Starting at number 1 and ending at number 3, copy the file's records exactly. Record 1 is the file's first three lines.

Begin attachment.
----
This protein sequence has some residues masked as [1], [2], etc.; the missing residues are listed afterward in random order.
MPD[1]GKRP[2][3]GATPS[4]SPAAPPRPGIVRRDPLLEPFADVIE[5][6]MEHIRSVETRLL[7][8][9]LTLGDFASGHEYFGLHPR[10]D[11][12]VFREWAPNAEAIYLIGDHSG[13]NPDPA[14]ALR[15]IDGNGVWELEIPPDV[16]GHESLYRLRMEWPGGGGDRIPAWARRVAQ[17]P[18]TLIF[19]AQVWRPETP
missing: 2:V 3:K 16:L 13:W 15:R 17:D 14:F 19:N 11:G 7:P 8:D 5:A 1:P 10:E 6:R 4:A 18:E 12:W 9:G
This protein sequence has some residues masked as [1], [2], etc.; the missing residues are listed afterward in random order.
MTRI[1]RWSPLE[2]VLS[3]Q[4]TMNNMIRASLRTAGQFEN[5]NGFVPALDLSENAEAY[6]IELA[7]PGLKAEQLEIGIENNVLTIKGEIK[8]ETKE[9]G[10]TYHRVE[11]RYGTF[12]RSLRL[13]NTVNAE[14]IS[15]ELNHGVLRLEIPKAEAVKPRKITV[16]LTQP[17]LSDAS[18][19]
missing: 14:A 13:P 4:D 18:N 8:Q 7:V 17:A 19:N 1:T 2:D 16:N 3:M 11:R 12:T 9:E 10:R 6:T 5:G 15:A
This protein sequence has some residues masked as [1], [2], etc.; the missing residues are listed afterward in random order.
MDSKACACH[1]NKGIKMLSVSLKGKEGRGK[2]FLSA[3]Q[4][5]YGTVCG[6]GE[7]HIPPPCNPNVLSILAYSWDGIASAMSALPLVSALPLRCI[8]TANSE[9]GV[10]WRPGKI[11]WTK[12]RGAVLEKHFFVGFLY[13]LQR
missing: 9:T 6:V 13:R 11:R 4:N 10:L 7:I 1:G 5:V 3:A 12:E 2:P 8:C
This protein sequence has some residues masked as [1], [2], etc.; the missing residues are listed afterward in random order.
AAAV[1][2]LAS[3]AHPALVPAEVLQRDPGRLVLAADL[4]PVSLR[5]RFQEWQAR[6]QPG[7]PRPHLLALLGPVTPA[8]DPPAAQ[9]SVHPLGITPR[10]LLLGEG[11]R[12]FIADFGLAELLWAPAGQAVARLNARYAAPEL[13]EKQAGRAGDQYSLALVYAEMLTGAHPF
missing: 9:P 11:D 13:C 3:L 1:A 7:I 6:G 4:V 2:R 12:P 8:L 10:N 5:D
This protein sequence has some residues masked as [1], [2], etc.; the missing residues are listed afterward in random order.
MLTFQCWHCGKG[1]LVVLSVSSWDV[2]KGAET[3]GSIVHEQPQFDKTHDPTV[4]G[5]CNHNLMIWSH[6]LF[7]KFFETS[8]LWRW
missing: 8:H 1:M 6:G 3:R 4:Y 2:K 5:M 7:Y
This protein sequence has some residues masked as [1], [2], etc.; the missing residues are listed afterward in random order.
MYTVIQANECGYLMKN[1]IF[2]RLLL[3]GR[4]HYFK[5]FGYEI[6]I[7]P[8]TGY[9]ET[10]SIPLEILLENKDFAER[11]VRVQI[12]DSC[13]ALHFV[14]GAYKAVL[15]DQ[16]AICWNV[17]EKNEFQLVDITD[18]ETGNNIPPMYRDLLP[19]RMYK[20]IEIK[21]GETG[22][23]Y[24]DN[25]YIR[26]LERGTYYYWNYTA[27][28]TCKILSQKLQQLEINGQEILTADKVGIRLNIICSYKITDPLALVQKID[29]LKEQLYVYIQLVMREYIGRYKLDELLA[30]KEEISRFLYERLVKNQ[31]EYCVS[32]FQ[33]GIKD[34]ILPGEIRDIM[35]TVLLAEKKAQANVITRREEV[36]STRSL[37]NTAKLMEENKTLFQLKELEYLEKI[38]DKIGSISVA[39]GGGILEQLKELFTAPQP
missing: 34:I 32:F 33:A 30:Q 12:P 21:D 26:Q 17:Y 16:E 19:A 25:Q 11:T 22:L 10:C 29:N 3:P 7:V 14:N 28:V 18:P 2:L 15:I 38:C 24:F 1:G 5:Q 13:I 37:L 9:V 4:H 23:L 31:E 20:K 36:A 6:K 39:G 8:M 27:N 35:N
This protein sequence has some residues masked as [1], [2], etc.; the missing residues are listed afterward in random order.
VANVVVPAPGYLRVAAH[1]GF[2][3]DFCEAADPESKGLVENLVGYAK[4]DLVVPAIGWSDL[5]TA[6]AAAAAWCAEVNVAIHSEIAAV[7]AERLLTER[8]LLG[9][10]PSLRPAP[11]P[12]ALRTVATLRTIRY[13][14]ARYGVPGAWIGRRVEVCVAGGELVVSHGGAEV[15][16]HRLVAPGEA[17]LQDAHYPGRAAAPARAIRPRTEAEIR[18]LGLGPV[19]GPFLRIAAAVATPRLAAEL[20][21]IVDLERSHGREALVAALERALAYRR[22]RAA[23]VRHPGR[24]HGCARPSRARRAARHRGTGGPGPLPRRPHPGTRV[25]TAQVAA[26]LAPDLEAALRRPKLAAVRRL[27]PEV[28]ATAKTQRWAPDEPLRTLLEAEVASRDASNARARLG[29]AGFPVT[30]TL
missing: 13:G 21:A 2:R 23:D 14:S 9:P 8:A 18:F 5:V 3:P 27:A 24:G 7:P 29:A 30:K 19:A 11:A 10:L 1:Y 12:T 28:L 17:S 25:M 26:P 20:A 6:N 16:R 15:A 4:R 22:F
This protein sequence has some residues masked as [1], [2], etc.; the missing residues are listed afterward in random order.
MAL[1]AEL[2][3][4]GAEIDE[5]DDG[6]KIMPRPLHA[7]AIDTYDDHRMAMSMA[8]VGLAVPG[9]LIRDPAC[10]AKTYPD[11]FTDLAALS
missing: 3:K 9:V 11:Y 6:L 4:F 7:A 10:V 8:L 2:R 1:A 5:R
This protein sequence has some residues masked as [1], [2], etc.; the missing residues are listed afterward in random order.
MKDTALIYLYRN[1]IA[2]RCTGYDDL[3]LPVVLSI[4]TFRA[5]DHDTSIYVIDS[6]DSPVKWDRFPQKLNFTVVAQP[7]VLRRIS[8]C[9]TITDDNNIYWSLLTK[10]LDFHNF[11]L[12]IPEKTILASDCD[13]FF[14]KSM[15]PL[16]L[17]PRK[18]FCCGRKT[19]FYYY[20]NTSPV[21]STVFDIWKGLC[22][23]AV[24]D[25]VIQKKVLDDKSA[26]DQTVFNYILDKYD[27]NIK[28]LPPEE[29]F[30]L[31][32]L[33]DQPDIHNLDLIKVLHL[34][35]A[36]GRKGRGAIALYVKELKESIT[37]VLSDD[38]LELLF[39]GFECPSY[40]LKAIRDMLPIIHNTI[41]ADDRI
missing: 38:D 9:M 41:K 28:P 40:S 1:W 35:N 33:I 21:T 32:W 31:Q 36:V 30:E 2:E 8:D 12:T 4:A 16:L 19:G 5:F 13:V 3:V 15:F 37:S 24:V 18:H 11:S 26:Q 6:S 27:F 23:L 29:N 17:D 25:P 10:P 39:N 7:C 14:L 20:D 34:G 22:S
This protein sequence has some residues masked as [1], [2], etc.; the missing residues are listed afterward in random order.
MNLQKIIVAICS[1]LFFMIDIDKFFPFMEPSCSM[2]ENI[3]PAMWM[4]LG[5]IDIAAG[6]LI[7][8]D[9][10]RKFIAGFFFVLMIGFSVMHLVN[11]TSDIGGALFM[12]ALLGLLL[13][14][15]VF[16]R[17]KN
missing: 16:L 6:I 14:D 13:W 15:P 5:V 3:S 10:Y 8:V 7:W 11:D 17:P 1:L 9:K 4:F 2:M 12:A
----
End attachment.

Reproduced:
This protein sequence has some residues masked as [1], [2], etc.; the missing residues are listed afterward in random order.
MPD[1]GKRP[2][3]GATPS[4]SPAAPPRPGIVRRDPLLEPFADVIE[5][6]MEHIRSVETRLL[7][8][9]LTLGDFASGHEYFGLHPR[10]D[11][12]VFREWAPNAEAIYLIGDHSG[13]NPDPA[14]ALR[15]IDGNGVWELEIPPDV[16]GHESLYRLRMEWPGGGGDRIPAWARRVAQ[17]P[18]TLIF[19]AQVWRPETP
missing: 2:V 3:K 16:L 13:W 15:R 17:D 14:F 19:N 11:G 7:P 8:D 5:A 1:P 10:E 6:R 4:A 18:E 12:W 9:G
This protein sequence has some residues masked as [1], [2], etc.; the missing residues are listed afterward in random order.
MTRI[1]RWSPLE[2]VLS[3]Q[4]TMNNMIRASLRTAGQFEN[5]NGFVPALDLSENAEAY[6]IELA[7]PGLKAEQLEIGIENNVLTIKGEIK[8]ETKE[9]G[10]TYHRVE[11]RYGTF[12]RSLRL[13]NTVNAE[14]IS[15]ELNHGVLRLEIPKAEAVKPRKITV[16]LTQP[17]LSDAS[18][19]
missing: 14:A 13:P 4:D 18:N 8:Q 7:V 17:A 19:N 1:T 2:D 16:N 3:M 11:R 12:T 9:E 10:R 6:T 5:G 15:A
This protein sequence has some residues masked as [1], [2], etc.; the missing residues are listed afterward in random order.
MDSKACACH[1]NKGIKMLSVSLKGKEGRGK[2]FLSA[3]Q[4][5]YGTVCG[6]GE[7]HIPPPCNPNVLSILAYSWDGIASAMSALPLVSALPLRCI[8]TANSE[9]GV[10]WRPGKI[11]WTK[12]RGAVLEKHFFVGFLY[13]LQR
missing: 9:T 6:V 13:R 11:R 4:N 10:L 7:I 1:G 5:V 3:A 12:E 2:P 8:C